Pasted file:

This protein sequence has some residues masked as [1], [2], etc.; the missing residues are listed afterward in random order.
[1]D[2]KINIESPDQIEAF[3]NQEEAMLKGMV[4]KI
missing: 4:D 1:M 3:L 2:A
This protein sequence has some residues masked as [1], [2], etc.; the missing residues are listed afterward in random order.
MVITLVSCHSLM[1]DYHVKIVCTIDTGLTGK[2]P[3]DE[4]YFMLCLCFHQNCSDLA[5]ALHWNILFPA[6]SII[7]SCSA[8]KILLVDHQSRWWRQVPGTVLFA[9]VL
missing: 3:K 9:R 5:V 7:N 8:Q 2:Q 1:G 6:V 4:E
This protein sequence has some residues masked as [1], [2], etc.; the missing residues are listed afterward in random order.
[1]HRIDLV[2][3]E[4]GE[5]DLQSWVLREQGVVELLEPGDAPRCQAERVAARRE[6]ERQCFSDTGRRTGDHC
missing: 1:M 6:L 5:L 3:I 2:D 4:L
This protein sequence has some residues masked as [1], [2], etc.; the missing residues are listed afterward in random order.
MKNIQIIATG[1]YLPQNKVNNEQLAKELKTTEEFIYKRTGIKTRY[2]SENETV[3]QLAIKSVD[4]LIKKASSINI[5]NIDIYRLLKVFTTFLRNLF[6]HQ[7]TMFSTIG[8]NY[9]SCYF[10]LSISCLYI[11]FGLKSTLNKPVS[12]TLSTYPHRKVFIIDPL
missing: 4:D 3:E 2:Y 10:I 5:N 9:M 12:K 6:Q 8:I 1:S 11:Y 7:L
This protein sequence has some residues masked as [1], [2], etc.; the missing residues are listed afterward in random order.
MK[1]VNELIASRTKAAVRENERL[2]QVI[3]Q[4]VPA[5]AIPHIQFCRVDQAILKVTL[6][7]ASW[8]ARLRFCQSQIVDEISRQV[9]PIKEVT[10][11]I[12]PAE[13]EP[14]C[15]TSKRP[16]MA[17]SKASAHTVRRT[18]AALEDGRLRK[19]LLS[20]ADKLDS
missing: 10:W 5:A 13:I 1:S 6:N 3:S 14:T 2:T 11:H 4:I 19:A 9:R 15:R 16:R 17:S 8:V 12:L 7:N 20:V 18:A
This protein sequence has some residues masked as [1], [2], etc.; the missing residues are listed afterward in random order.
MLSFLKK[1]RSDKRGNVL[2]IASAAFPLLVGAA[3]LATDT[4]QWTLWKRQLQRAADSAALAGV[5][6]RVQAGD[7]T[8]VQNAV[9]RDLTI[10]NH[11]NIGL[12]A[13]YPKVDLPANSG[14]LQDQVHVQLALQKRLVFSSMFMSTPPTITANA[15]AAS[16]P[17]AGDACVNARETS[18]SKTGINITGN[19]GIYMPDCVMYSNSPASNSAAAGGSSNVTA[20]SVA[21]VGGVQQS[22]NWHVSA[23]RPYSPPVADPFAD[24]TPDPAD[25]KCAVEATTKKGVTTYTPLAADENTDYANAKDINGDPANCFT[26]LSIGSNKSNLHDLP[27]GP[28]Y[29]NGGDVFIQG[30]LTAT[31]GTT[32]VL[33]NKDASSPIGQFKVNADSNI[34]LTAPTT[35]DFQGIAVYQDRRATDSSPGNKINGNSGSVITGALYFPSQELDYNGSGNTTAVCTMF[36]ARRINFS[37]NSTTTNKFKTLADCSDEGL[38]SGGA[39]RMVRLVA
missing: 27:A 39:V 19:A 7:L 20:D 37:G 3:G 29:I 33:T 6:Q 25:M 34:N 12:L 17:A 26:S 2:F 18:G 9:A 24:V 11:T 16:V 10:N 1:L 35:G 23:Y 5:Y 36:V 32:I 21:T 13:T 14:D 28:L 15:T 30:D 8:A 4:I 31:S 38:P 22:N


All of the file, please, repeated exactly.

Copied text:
This protein sequence has some residues masked as [1], [2], etc.; the missing residues are listed afterward in random order.
[1]D[2]KINIESPDQIEAF[3]NQEEAMLKGMV[4]KI
missing: 4:D 1:M 3:L 2:A
This protein sequence has some residues masked as [1], [2], etc.; the missing residues are listed afterward in random order.
MVITLVSCHSLM[1]DYHVKIVCTIDTGLTGK[2]P[3]DE[4]YFMLCLCFHQNCSDLA[5]ALHWNILFPA[6]SII[7]SCSA[8]KILLVDHQSRWWRQVPGTVLFA[9]VL
missing: 3:K 9:R 5:V 7:N 8:Q 2:Q 1:G 6:V 4:E
This protein sequence has some residues masked as [1], [2], etc.; the missing residues are listed afterward in random order.
[1]HRIDLV[2][3]E[4]GE[5]DLQSWVLREQGVVELLEPGDAPRCQAERVAARRE[6]ERQCFSDTGRRTGDHC
missing: 1:M 6:L 5:L 3:I 2:D 4:L
This protein sequence has some residues masked as [1], [2], etc.; the missing residues are listed afterward in random order.
MKNIQIIATG[1]YLPQNKVNNEQLAKELKTTEEFIYKRTGIKTRY[2]SENETV[3]QLAIKSVD[4]LIKKASSINI[5]NIDIYRLLKVFTTFLRNLF[6]HQ[7]TMFSTIG[8]NY[9]SCYF[10]LSISCLYI[11]FGLKSTLNKPVS[12]TLSTYPHRKVFIIDPL
missing: 4:D 3:E 2:Y 10:I 5:N 9:M 12:K 6:Q 8:I 1:S 11:Y 7:L
This protein sequence has some residues masked as [1], [2], etc.; the missing residues are listed afterward in random order.
MK[1]VNELIASRTKAAVRENERL[2]QVI[3]Q[4]VPA[5]AIPHIQFCRVDQAILKVTL[6][7]ASW[8]ARLRFCQSQIVDEISRQV[9]PIKEVT[10][11]I[12]PAE[13]EP[14]C[15]TSKRP[16]MA[17]SKASAHTVRRT[18]AALEDGRLRK[19]LLS[20]ADKLDS
missing: 10:W 5:A 13:I 1:S 6:N 3:S 14:T 2:T 11:H 4:I 19:A 9:R 15:R 16:R 17:S 8:V 12:L 7:N 20:V 18:A
This protein sequence has some residues masked as [1], [2], etc.; the missing residues are listed afterward in random order.
MLSFLKK[1]RSDKRGNVL[2]IASAAFPLLVGAA[3]LATDT[4]QWTLWKRQLQRAADSAALAGV[5][6]RVQAGD[7]T[8]VQNAV[9]RDLTI[10]NH[11]NIGL[12]A[13]YPKVDLPANSG[14]LQDQVHVQLALQKRLVFSSMFMSTPPTITANA[15]AAS[16]P[17]AGDACVNARETS[18]SKTGINITGN[19]GIYMPDCVMYSNSPASNSAAAGGSSNVTA[20]SVA[21]VGGVQQS[22]NWHVSA[23]RPYSPPVADPFAD[24]TPDPAD[25]KCAVEATTKKGVTTYTPLAADENTDYANAKDINGDPANCFT[26]LSIGSNKSNLHDLP[27]GP[28]Y[29]NGGDVFIQG[30]LTAT[31]GTT[32]VL[33]NKDASSPIGQFKVNADSNI[34]LTAPTT[35]DFQGIAVYQDRRATDSSPGNKINGNSGSVITGALYFPSQELDYNGSGNTTAVCTMF[36]ARRINFS[37]NSTTTNKFKTLADCSDEGL[38]SGGA[39]RMVRLVA
missing: 27:A 39:V 19:A 7:L 20:D 37:G 3:G 29:I 33:T 6:Q 25:M 34:N 12:L 17:A 26:S 2:F 18:G 9:A 24:V 11:T 16:V 10:N 1:L 35:G 23:Y 5:Y 36:V 32:I 21:T 13:T 14:D 28:L 15:T 30:D 8:A 4:I 31:S 38:P 22:N